Saturday, July 26, 2008

Struts2, JFreeChart - Transparent Charts

For my Struts 2 application I needed to create a chart using
that has a transparent background (rendered as png). Well, I thought
this would be trivial to do as Struts 2 ships with a
for it...

I created a simple action that creates a chart:

     public final String execute() throws Exception {

final DefaultCategoryDataset categorydataset = new DefaultCategoryDataset();

this.chart = ChartFactory.createLineChart("MyTitle",
"categoryLabel", "valueLabel", categorydataset,
PlotOrientation.VERTICAL, true, true, false);
chart.setBackgroundPaint(new Color(255,255,255,0));

return SUCCESS;

In my Struts XML file I put this:

<br /><action name="createChart"
class="com.hillert.sandbox.ChartAction"><br /> <result
name="success" type="chart"><br /> <param name="width">200</param><br /> <param
name="height">150</param><br /> </result><br /></action>

Well, the result is that my chart gets generated and rendered but
without transparency.

After asking the internet's oracle for guidance, Google returns a fews
results, e.g

that indicate that JFreeChart by default does not generate Alpha
Transparency for Pngs.

The solution however lies in customizing the jFreeChart Struts plugin.
In it's shipped version the plugin is calling:

ChartUtilities.writeChartAsPNG(os, chart, width, height);

For transparency you need to use the
method call

. Simply change the method call above to:

ChartUtilities.writeChartAsPNG(os, chart, width, height, true, 0);

As a result aplha transparency is enabled and my chart is generated with
a transparent background.

Just for completeness, here is my action configuration using the
customized jFreeChart plugin:

<package name="chart"
extends="jfreechart-default" namespace="/chart"><br /><result-types><br /><result-type
name="customChart" class="org.jrecruiter.web.CustomChartResult"><br /></result-type><br /><br /><action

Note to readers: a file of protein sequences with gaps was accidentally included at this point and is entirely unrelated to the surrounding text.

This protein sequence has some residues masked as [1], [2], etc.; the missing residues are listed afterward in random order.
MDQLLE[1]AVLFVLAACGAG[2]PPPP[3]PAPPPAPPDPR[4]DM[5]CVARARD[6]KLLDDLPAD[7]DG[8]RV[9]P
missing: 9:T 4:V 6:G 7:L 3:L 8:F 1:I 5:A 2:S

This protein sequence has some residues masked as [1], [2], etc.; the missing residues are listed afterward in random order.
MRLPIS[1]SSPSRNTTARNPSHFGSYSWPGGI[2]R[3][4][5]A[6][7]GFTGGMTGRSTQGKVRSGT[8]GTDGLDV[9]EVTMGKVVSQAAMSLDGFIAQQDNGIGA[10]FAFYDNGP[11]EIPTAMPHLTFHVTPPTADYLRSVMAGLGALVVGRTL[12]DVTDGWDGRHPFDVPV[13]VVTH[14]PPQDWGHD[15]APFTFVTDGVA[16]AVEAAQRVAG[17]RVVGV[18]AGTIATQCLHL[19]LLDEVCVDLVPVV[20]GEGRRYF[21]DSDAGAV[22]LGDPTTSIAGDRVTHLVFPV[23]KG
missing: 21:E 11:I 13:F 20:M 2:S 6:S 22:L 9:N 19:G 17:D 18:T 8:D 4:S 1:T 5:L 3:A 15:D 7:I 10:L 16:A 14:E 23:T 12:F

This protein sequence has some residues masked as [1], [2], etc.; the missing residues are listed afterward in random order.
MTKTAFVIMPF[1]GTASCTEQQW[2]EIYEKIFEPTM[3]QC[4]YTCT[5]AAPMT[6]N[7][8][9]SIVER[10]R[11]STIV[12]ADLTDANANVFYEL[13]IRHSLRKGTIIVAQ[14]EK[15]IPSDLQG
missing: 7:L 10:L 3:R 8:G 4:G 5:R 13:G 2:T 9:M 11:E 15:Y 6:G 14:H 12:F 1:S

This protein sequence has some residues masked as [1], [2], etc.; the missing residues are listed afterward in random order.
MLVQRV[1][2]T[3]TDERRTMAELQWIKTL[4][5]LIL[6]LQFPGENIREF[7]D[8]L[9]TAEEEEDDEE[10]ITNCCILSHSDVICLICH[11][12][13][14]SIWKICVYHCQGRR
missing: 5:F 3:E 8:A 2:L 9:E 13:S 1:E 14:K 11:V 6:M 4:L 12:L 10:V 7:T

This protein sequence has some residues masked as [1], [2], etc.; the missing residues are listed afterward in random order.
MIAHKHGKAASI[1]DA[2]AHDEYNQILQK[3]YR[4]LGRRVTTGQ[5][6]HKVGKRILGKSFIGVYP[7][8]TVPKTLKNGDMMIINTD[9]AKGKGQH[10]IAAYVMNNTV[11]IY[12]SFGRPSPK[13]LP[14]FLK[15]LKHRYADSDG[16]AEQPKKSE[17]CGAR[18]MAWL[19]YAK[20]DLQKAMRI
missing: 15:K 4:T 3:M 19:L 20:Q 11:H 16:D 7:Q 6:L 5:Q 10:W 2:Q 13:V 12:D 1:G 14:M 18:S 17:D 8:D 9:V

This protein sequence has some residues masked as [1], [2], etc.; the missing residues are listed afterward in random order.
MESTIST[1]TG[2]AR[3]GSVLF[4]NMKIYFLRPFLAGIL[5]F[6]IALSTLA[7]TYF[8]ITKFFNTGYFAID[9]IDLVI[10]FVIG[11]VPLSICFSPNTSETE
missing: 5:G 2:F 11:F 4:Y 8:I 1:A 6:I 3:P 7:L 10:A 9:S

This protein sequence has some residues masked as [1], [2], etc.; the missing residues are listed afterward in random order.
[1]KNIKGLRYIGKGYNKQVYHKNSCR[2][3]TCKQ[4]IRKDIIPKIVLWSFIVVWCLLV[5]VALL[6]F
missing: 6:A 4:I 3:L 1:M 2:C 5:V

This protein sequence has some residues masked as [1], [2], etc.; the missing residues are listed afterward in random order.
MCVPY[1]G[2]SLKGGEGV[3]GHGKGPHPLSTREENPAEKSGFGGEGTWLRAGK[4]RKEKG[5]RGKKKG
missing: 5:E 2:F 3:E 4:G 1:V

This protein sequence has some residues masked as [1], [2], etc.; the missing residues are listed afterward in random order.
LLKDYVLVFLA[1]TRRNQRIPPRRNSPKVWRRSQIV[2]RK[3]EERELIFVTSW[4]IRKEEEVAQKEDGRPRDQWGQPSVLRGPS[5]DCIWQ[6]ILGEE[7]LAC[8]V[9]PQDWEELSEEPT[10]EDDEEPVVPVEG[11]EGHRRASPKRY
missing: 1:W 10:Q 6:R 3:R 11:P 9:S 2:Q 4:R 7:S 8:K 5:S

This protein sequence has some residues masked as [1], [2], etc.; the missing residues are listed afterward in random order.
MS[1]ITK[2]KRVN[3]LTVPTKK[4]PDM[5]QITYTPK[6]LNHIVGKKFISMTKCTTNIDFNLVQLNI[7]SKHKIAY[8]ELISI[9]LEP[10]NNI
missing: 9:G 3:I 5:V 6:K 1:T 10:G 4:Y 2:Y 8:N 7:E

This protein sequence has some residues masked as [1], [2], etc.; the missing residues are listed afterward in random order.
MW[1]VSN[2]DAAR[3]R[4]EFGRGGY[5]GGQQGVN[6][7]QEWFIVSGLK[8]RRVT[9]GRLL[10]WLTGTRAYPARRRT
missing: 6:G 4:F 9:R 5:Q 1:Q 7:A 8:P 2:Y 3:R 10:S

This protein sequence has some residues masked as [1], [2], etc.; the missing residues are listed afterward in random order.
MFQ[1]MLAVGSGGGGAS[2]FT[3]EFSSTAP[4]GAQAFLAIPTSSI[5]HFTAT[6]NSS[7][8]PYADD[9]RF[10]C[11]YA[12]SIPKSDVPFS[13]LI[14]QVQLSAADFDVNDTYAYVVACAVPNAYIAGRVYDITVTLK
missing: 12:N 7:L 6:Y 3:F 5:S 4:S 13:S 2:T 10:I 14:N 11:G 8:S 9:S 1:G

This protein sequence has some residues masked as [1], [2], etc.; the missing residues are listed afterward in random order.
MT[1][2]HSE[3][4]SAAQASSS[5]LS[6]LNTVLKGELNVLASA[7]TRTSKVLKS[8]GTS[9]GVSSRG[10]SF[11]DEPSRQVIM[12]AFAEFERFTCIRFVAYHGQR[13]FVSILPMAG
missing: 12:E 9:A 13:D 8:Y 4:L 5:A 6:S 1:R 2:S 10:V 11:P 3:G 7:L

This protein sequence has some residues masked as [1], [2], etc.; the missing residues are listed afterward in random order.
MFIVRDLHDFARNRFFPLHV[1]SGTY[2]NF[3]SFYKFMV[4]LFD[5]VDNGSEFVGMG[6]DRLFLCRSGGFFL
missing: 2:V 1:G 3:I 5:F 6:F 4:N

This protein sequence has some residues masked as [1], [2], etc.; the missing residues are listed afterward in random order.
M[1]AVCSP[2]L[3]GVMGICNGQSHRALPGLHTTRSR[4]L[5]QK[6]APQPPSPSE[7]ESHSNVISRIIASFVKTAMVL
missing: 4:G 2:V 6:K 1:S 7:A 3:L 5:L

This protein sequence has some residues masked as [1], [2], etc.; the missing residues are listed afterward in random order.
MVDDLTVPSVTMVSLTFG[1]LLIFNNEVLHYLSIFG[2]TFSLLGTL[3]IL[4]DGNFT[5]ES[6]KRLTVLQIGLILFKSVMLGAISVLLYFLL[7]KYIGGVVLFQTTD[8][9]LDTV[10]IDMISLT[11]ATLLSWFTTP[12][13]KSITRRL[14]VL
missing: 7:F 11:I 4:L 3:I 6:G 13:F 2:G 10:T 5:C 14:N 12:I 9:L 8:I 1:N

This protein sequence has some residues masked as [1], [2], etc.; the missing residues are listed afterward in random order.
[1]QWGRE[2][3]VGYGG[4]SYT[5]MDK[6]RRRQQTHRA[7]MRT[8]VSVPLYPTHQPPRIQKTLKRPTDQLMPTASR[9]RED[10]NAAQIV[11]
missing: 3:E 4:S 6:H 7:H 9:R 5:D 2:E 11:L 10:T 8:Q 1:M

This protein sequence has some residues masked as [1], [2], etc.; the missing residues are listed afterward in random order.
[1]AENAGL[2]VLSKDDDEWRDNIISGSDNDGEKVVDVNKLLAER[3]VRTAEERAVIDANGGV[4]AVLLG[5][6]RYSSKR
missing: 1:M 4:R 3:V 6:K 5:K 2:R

name="createChart" class="com.hillert.sandbox.ChartAction"><br /><result
name="success" type="customChart"><br /> <param name="width">200</param><br /> <param
name="height">150</param><br /></result><br /></action></result-types></package>

Tuesday, July 1, 2008

Book Review: Effective Java, Second Edition

Effective Java, Second Edition by Joshua Bloch is certainly the best Java book I have read in a long time. As a disclaimer, I never read the first edition and I am thus unable to compare the two editions. Effective Java, Second Edition is a mostly easy and fun read providing you with many insights and best practices on how to use Java effectively. It certainly is not a book for the beginner just starting out learning Java. For that purpose you may want to take a look at Thinking in Java by Bruce Eckel instead. Nevertheless, Effective Java would serve as an excellent follow-up.

In Effective Java, Joshua Bloch does a great job describing best practices that you as developer will find useful on a daily basis. For example, I really found his description of the builder pattern (Item 2, page 11) quite interesting. Another Item that fascinated me, was Item 15 (page 73) - "Minimize mutability". Both items are part of a broader theme throughout the book that promotes creating code that is as immutable as possible. In that regard, reading the book will enable you to simply write better and safer code. The book also leads the way towards promoting functional programming techniques which will come in quite handily when developing multithreaded applications. Therefore, as a next book I may recommend reading Java Concurrency in Practice by Brian Goetz.

Even for the experienced Java developer, Effective Java contains quite a few little eye openers. I for example was previously unaware of how static factory methods can simplify the creation of parameterized type instances using "type inference". This example is described on page 9 (Item 1). In the past I had always used something like this:

List users = new ArrayList();

But by using a static factory method you can do:

List users = Helper.newArrayList();

I thought that this was a pretty nifty example that may help making code a bit cleaner. What I also very much liked about Effective Java was that Joshua points out certain short-comings of the Java language itself and its APIs whenever applicable. For example, page 64 describes the inconsistent behavior between BigDecimal's 'equals' method and its 'compareTo' method, and in item 41 (page 194) Joshua details the shortcomings of the List interface when using Autoboxing.

While the vast majority of the book was very easy to read and to understand, I found that the chapter about bounded wildcards using generics (item 28) was a little difficult to grasp and I wished it were a bit more extensive. On the other side, the provided mnemonic is quite helpful: PECS - Producer-extends, Consumer-super.

Overall, I highly recommend Effective Java, Second Edition which will continue to serve me, and likely you too, as an excellent reference resource.